Finally, I would like to note that Doug Service and Sanjiv Das won the best paper prizes. This is the second year in a row for Sanjiv to win an R / Finance award. Congratulations to both Doug and Sanjiv!

Unlike most other statistical software packages, R doesn't have a native data file format. You can certainly import and export data in any number of formats, but there's no native "R data file format". The closest equivalent is the `saveRDS`

/`loadRDS`

function pair, which allows you to serialize an R object to a file and then load it back into a later R session. But these files don't hew to a standardized format (it's essentially a dump of R in-memory representation of the object), and so you can't read the data with any software other than R.

The goal of the feather project, a collaboration of Wes McKinney and Hadley Wickham, is to create a standard data file format that can be used for data exchange by and between R, Python, and any other software that implements its open-source format. Data are stored in a computer-native binary format, which makes the files small (a 10-digit integer takes just 4 bytes, instead of the 10 ASCII characters required by a CSV file), and fast to read and write (no need to convert numbers to text and back again). Another reason why feather is fast is that it's a *column-oriented* file format, which matches R's internal representation of data. (In fact, feather is based on the Apache Arrow framework for working with columnar data stores.) When reading or writing traditional data files with R, it must spend signfican time translating the data from column format to row format and back again; with feather the entire second step in the process below is eliminated.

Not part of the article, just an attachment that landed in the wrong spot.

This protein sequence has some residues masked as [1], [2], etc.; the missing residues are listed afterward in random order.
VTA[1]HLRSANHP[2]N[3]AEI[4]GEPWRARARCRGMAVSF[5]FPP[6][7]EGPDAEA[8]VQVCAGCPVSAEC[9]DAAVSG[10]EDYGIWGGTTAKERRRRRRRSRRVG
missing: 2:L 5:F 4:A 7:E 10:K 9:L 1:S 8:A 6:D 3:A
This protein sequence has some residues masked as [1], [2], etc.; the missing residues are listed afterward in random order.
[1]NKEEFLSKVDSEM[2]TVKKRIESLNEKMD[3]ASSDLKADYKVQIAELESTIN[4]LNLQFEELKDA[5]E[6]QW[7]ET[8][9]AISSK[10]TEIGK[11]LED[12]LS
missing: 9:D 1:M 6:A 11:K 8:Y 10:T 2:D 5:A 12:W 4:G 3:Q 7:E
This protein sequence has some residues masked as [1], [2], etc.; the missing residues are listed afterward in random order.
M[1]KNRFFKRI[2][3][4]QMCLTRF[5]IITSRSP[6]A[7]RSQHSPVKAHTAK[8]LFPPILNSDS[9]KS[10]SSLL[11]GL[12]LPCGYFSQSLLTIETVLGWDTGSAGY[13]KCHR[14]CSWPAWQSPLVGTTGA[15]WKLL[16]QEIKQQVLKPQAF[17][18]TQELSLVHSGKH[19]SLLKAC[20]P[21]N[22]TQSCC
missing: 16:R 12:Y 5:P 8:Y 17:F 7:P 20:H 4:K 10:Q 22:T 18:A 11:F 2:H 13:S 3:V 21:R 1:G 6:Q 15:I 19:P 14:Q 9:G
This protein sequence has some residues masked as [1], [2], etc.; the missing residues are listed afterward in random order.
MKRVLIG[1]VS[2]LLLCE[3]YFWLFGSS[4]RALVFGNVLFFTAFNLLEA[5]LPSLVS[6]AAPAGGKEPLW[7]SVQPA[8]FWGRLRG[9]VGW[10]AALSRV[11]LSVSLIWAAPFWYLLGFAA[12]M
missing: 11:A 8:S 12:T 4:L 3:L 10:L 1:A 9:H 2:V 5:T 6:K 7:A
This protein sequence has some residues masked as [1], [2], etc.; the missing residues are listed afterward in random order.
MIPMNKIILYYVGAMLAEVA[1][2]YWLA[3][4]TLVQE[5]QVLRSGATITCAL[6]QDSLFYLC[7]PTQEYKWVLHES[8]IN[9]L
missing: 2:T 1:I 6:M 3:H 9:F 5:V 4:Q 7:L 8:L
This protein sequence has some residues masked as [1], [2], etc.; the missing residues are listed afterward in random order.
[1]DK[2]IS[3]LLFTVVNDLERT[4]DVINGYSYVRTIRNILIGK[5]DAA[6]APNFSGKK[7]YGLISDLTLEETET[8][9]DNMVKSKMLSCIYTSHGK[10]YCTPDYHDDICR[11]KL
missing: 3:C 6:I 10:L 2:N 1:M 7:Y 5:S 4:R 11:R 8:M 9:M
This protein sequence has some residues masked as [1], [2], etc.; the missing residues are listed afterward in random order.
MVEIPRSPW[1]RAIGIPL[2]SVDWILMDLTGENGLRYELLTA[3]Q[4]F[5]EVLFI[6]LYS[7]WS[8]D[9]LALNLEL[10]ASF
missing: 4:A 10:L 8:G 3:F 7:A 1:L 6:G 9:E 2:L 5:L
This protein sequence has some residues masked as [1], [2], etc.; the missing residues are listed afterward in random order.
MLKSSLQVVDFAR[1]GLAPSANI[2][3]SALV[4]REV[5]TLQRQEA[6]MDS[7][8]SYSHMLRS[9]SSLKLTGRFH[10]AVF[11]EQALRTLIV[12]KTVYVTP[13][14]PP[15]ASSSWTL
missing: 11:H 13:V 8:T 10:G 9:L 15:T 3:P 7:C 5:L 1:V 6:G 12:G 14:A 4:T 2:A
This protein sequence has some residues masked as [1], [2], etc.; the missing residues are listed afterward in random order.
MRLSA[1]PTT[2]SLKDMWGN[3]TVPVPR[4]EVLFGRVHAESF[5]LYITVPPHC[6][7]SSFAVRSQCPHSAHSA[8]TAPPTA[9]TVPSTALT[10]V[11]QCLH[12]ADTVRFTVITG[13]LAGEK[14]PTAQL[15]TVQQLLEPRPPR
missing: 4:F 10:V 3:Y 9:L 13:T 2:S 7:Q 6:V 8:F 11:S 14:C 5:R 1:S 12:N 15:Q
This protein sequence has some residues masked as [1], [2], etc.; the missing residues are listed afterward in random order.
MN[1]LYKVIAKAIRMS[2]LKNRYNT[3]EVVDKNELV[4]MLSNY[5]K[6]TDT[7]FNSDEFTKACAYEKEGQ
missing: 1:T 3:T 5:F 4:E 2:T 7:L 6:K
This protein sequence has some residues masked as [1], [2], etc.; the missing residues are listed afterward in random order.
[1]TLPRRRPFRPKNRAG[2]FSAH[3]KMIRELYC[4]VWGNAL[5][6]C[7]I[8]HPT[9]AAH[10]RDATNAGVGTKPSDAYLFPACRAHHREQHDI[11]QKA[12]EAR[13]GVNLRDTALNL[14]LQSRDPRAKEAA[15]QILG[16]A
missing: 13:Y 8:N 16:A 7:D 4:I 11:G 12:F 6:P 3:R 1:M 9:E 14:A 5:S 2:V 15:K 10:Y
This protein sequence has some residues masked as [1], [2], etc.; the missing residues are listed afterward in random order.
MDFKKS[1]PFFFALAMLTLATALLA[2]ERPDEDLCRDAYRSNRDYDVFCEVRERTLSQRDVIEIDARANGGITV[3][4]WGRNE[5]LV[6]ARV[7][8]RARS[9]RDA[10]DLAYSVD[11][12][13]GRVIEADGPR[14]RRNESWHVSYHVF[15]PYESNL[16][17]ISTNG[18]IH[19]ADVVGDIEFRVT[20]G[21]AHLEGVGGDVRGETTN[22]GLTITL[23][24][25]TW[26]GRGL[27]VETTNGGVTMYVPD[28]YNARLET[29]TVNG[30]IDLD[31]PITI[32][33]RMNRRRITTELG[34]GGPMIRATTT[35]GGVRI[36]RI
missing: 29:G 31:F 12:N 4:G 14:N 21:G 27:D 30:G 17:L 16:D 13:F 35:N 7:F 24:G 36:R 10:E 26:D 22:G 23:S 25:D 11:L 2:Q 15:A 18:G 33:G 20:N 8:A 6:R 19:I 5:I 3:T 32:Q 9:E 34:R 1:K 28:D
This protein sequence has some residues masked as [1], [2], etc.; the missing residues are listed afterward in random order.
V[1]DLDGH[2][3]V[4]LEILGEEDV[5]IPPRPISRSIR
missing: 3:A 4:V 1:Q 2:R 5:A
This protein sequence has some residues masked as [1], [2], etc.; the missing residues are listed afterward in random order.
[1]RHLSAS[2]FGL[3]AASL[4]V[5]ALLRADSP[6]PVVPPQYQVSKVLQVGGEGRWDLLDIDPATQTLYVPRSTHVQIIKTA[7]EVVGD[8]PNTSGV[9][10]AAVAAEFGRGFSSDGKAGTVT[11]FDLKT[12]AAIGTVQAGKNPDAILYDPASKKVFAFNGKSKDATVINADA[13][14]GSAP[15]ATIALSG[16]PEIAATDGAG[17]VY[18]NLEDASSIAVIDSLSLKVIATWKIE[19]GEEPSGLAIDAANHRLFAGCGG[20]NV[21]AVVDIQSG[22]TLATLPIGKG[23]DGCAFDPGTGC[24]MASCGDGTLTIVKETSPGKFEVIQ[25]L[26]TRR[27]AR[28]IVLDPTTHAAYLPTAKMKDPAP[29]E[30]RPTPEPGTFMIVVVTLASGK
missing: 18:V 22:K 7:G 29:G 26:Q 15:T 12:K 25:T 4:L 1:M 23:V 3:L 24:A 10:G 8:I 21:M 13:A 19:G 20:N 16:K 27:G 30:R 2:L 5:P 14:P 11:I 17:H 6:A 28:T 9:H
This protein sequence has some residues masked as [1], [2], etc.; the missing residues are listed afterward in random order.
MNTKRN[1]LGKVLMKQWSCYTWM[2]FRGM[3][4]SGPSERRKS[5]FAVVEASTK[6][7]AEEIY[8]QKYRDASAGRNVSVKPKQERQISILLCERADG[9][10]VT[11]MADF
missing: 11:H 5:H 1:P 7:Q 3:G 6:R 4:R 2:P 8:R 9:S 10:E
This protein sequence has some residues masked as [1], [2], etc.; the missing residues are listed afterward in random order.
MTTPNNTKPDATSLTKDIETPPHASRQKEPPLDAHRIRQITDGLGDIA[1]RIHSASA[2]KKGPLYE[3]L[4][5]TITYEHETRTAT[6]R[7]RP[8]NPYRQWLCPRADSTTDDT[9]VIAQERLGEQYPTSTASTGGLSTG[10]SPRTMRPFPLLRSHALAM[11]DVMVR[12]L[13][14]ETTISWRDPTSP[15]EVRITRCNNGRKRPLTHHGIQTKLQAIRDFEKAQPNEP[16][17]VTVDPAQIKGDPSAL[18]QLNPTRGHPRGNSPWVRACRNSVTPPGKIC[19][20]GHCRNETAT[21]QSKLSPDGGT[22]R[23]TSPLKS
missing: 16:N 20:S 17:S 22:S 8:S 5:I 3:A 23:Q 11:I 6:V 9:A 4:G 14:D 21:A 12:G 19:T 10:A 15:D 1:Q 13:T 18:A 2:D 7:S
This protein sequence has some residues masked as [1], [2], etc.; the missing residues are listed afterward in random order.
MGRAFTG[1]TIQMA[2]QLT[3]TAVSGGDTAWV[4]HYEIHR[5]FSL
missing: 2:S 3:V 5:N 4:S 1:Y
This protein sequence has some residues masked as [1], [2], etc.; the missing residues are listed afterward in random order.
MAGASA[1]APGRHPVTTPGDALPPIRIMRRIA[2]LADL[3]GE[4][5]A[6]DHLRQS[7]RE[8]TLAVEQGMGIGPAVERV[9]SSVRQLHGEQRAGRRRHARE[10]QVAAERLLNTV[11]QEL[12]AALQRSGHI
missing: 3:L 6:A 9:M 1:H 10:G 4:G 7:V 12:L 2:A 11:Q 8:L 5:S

For users of R 3.3.0 and later, the feather package is now available on CRAN. (Users of older versions of R can install feather from GitHub.) With feather installed, you can read and write R data frames to feather files using simple functions:

`write_feather(mtcars. "mtcars.feather")`

`mtcars2 <- read_feather("mtcars.feather")`

Better yet, the mtcars.feather file can easily be read into Python, using its feather-format package. This example uses the small built-in mtcars data frame, but you should see a significant performance impact when working with larger data. Eduardo Ariño de la Rubia performed some benchmarking of feather, and found it to be significantly faster for ingesting data than other popular R functions. The chart below compares using feather, the data.table package, and `loadRDS`